• I'm normally not a grammar nazi, but it looks like it's time to apply the grammarFunc. grammarFunc("An real time strategy...") --> "A real time strategy..." grammarFunc, for all your recursive grammar policing needs.
    • by Anonymous Coward

      When using a/an with an acronym, it is acceptable to base your word choice on how the acronym is pronounced. Since most people will read RTS as "Are Tee Ess" you would use an because of the A in Are. It's certainly debatable, and I would say that a and an are both correct, but I wouldn't be pedantic and "correct" someone for not using the word I would prefer...

      And no one will see this because I'm an AC...

      • When using a/an with an acronym, it is acceptable to base your word choice on how the acronym is pronounced. Since most people will read RTS as "Are Tee Ess" you would use an because of the A in Are. It's certainly debatable, and I would say that a and an are both correct, but I wouldn't be pedantic and "correct" someone for not using the word I would prefer...

        And no one will see this because I'm an AC...

        QA, in most cases, wants us to assume the letters will be read individually. In the acronym heavy subject matter it just tends to flow better since people tend to speak the acronym when discussing it anyway.

        Personally, reading "To save resources, we are using a LCS," causes my brain to make that "click" sound a bad hard drive makes.

      • by Chris Burke (6130) on Wednesday August 26, 2009 @03:49PM (#29207901) Homepage

        It's certainly debatable, and I would say that a and an are both correct, but I wouldn't be pedantic and "correct" someone for not using the word I would prefer...

        How is it debatable?

        The whole "a vs an" thing comes from the spoken language. You use "an" before words that start with a vowel sound, because the consonant breaks up the vowels and thus the words so it's easier for people listening to distinguish them.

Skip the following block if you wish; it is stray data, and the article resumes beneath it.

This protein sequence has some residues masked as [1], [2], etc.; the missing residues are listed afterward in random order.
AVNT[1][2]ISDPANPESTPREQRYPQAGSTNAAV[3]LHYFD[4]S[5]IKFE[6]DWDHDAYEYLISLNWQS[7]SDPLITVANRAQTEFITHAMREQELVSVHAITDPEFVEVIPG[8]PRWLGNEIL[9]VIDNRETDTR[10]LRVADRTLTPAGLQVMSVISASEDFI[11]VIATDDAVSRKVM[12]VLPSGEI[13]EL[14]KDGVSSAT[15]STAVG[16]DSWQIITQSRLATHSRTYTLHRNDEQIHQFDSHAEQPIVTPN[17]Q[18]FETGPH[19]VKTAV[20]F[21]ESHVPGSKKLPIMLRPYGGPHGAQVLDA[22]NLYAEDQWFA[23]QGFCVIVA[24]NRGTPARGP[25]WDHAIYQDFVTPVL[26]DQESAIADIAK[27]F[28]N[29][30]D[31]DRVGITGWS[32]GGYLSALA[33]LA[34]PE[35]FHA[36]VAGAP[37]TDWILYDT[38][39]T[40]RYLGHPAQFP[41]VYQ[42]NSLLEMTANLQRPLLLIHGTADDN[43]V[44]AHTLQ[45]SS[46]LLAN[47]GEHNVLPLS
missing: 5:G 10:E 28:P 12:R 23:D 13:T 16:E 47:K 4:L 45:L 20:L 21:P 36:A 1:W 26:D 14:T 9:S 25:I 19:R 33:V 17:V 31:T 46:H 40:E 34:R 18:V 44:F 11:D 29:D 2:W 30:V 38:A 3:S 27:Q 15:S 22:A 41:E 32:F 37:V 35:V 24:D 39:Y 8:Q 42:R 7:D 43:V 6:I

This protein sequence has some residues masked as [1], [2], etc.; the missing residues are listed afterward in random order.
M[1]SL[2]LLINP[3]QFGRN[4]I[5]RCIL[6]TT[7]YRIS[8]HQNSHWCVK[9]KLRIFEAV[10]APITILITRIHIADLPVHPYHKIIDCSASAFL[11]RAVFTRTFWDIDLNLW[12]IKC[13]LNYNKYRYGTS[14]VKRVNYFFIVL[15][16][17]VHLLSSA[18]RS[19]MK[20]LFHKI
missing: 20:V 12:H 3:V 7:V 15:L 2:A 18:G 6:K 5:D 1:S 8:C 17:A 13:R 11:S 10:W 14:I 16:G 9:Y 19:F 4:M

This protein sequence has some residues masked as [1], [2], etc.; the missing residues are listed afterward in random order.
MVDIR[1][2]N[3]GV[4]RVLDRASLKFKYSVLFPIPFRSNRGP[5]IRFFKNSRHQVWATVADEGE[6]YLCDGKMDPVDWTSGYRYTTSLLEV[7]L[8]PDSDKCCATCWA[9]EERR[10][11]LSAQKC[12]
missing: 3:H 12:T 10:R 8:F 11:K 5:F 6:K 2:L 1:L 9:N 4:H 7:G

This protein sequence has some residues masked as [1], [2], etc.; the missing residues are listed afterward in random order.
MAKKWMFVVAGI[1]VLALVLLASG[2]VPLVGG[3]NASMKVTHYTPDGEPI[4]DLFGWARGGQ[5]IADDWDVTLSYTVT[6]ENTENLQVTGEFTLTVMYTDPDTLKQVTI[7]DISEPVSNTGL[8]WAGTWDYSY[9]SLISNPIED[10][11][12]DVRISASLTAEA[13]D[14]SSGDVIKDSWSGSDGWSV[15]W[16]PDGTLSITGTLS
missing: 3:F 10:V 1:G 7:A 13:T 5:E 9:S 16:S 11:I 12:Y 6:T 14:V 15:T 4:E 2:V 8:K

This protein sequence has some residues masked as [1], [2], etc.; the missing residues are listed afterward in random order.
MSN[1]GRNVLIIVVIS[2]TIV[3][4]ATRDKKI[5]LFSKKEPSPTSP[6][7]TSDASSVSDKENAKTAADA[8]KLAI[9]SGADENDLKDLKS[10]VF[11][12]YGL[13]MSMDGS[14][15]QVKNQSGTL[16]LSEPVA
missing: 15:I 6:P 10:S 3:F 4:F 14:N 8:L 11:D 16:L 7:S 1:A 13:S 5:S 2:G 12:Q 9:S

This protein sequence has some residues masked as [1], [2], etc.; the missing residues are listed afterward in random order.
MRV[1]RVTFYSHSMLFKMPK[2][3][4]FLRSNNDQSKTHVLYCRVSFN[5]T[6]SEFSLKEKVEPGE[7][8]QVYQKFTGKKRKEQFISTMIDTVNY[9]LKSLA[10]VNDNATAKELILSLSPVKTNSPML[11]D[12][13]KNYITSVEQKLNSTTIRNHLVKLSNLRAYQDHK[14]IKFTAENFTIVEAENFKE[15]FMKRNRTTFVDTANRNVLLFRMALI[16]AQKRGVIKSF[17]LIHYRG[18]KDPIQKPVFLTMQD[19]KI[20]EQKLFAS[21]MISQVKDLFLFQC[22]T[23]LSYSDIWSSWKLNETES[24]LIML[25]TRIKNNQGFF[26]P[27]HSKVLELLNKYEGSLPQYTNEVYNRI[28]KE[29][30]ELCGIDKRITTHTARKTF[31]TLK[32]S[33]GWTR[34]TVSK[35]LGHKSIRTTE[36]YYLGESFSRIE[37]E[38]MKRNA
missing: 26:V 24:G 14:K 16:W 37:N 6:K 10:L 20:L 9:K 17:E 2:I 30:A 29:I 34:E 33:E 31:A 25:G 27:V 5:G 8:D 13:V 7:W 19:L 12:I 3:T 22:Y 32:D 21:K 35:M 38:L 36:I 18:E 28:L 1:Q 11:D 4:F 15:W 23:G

Say "an RTS" out loud, pronouncing each letter. Notice how it rolls off the tongue easily. Now say "a RTS", and you either have to insert an awkward pause between 'a' and 'R', or you risk losing the 'a' while sounding like a pirate. Which is fine on Talk Like a Pirate Day, but even a pirate would say "an aaaaaaarrrr-tee-es." Try it with "a/an artichoke" if the acronym is still messing you up. It's the same principle, though -- it's the sound that matters.

        It might be debatable that "a RTS" is a correct alternative in writing. It is not debatable that "an RTS" is correct, because it absolutely is correct.

    • by Anonymous Cowar (1608865) on Wednesday August 26, 2009 @01:08PM (#29205139)
      hyper correction above: Use of 'a' or 'an' before an acronym [antimoon.com]

      If the acronym is pronounced as individual letters, such as NSA (National Security Agency), then use the article that would be appropriate when pronouncing the first letter: "an NSA representative."

      So 'an RTS' is correct unless you pronounce 'RTS' as a word (arrrt-ssss?). Unless you've pulled "An Real Time Strategy" from somewhere else that isn't in the summary or summary title, if so, carry on.

      • by Chris Burke (6130)

        So 'an RTS' is correct unless you pronounce 'RTS' as a word (arrrt-ssss?).

        Even then 'an' would be correct, because it's the presence or absence of a vowel sound that matters.

        For 'a RTS' to be the correct version would be if you pronounced it "Rits". Which I guess has a certain ring to it. "What were you doing last night?" "Oh, puttin on the ritz."

  • by vertinox (846076) on Wednesday August 26, 2009 @12:59PM (#29204959)

    "Spear men sapping my tanks!"

  • Sure sounds like it would eventually become a series of one-ups, like grips up the bat or the barberpole. "My unit takes yours."; "No, my unit goes back 5 minutes and takes you". Rinse and repeat.
    • by k_187 (61692)
      Yeah, I'm having a hard time figuring out how this would play any differently than a normal RTS. Except now, you send your units back in time before they attack instead of just sending them to attack.